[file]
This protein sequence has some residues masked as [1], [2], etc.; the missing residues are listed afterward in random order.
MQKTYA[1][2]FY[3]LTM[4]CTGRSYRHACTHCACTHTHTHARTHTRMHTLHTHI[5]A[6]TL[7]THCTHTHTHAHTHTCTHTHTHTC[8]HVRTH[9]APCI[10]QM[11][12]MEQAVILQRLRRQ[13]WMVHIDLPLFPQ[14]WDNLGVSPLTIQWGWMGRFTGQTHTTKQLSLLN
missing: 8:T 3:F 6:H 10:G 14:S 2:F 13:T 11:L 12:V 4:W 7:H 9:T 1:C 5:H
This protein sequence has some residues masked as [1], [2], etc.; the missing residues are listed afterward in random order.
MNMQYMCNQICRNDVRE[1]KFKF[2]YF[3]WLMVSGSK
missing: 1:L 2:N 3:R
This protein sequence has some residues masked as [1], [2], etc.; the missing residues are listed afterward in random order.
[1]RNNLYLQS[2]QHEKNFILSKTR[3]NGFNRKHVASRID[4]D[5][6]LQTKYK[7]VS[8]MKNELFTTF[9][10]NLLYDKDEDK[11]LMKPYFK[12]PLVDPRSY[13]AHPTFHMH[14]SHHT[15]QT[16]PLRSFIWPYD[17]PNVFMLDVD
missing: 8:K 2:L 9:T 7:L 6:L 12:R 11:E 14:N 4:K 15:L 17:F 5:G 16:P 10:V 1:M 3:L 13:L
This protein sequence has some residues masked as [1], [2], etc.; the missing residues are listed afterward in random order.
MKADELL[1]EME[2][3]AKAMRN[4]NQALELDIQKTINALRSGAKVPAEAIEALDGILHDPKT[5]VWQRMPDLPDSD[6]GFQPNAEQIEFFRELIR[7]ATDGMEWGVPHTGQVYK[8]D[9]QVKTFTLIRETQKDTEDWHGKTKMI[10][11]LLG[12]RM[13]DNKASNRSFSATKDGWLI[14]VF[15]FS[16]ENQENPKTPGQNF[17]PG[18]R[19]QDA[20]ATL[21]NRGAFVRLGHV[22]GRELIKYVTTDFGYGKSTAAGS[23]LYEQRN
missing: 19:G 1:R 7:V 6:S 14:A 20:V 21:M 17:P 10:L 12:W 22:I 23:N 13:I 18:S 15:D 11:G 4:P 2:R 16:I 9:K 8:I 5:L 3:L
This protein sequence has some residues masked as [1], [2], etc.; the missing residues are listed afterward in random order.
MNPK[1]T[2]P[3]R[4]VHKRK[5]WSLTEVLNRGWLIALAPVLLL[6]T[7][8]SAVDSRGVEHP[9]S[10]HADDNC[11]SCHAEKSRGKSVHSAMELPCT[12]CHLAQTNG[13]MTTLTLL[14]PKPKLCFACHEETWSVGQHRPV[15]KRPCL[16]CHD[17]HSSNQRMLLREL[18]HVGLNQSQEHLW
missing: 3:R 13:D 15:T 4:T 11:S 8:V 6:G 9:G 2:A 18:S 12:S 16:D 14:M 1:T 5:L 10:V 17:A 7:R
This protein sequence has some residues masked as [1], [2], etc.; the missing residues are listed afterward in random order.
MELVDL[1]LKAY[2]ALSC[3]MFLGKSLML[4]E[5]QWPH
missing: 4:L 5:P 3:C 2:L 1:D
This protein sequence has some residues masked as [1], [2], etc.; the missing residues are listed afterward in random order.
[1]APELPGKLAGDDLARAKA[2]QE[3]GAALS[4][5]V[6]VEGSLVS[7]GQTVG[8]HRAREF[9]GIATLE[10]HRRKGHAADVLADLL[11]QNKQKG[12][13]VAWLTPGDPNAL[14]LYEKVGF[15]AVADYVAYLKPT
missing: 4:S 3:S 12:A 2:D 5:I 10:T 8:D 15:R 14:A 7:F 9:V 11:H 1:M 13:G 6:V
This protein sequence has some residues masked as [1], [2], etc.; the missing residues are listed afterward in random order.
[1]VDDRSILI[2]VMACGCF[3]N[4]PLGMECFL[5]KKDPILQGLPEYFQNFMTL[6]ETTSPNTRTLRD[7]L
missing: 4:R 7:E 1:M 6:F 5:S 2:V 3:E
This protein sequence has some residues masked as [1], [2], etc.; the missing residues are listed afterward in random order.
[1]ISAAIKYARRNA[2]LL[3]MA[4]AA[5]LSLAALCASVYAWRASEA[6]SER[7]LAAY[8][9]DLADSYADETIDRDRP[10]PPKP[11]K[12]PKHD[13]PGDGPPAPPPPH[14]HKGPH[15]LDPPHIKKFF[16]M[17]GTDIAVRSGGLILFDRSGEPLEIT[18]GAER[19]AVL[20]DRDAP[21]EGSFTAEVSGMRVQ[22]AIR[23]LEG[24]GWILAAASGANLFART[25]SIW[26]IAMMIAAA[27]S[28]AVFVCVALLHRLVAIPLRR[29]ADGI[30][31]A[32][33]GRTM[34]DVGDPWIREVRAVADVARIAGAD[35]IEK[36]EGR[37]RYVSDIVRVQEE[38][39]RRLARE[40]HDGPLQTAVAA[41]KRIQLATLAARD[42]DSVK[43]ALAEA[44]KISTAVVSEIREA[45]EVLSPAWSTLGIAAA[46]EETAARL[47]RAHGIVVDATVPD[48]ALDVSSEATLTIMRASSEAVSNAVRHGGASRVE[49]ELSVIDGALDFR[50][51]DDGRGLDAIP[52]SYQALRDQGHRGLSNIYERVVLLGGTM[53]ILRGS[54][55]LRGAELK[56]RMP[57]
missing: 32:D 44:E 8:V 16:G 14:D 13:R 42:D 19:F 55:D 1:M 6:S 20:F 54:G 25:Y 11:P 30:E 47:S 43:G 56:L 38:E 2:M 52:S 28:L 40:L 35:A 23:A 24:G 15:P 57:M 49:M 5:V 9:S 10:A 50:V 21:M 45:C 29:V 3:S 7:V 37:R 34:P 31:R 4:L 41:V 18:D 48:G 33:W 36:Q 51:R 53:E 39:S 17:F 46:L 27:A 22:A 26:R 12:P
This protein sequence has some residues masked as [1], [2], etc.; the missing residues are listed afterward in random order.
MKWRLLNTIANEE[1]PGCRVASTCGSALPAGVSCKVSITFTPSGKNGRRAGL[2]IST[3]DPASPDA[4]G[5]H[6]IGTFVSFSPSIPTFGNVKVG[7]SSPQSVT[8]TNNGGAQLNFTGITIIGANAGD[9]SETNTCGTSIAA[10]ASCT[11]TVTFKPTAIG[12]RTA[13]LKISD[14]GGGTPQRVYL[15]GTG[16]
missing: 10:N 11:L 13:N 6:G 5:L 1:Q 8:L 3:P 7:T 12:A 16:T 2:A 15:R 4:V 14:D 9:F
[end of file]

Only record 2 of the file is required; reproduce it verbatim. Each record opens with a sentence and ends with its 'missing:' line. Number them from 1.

This protein sequence has some residues masked as [1], [2], etc.; the missing residues are listed afterward in random order.
MNMQYMCNQICRNDVRE[1]KFKF[2]YF[3]WLMVSGSK
missing: 1:L 2:N 3:R